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‘Paying it forward’ with mental health support fund

Richi Tam (Com’13) knows firsthand how it feels to be sinking in the uncharted depths of mental illness, and to resurface on a relatively safe and stable shore.

[Richi Tam]
Richi Tam, right, with Com'13 classmate Justin Burke. Mr. Tam helped create the Commerce Legacy Fund for Student Health and Wellness, which provides support for mental health initiatives to benefit Commerce students.

Thanks to Mr. Tam’s own tenacity – and the support of his Queen’s School of Business classmates, faculty and staff members – he has turned what might have been a life-ending experience into a testament to the strength and healing power of community.

In 2011 Mr. Tam began what he hoped would be a great adventure, after completing a stressful second year in Queen’s Commerce. But his international exchange experience at Singapore Management University soon turned dark, and his earlier struggles with mental illness came to a head in the form of auditory hallucinations and suicidal thoughts.

Fortunately Mr. Tam’s academic advisor at Queen’s School of Business was able to arrange for his immediate return to Kingston and “helped me sort things out,” he recalls. “That was a huge boost, when I needed it most.” After taking the rest of the year to get better, Mr. Tam was ready to return to study – but with a different group of students from his Com’12 classmates. His biggest fear was that he would be treated like an outsider and might find it hard to make new friends.

As it turned out, the exact opposite occurred.

“The Class of ’13 made me realize I was surrounded by people who really cared – not just students, but faculty and admin, too – who were all very supportive, wanting to make sure I was okay,” he says.

In May 2013 Mr. Tam graduated in the top 10 per cent of his class and volunteered to be the group’s giving coordinator. He and classmate Kate Moraca created the Commerce Legacy Fund for Student Health and Wellness, which provides support for mental health initiatives to benefit Commerce students.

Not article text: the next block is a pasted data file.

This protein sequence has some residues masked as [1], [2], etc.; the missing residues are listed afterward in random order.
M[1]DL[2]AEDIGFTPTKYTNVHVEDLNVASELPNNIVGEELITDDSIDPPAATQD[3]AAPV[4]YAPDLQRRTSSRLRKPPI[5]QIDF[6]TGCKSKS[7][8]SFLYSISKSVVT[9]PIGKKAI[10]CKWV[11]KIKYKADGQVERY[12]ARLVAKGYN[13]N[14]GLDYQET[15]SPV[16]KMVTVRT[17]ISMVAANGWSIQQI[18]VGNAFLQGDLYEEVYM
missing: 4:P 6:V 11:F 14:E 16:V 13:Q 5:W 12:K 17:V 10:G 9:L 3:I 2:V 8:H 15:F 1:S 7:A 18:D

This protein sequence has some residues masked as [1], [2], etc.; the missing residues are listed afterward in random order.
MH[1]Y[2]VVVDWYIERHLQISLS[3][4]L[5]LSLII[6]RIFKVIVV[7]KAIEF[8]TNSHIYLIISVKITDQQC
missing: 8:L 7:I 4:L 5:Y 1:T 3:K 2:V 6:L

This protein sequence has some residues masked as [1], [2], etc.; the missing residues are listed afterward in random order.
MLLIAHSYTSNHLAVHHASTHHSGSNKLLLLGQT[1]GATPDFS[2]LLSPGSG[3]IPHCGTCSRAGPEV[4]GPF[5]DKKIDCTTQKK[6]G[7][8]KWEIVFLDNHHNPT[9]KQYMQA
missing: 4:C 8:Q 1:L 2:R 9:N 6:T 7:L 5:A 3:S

Through the Dean’s Matching Fund, a new initiative made possible by donations from several anonymous benefactors, gifts from young Queen’s School of Business alumni who graduated in 2004 or later are matched two-to-one. That fund will add $2,000 to Mr. Tam’s initial $1,000 pledge – one of the first such matches since the fund was established. Mr. Tam’s employer, KPMG Kingston, is contributing another $1,000 through its own matching program.

Now a staff accountant at KPMG, Mr. Tam is working toward his CA/CPA designation and is excited about his career opportunities ahead. Reflecting on the rollercoaster of the past several years, he says: “There was a lot of pain, but I think I’ve come a long way and am in a much better place now. It’s true that Commerce is a competitive program, but at the end of the day students are very supportive, too. I’m so grateful for the awesome people in my class.”

Mr. Tam’s journey back to good health has been a team effort, he emphasizes. With the help of his psychiatrist and a strong support system, he is managing his recovery – and will continue to do so.

Class giving campaigns are a powerful way to give back collectively to Queen’s. Annual class gifts support much-needed student bursaries and scholarships, library acquisitions, leading-edge technology and other programs and projects that are most meaningful to each graduating class.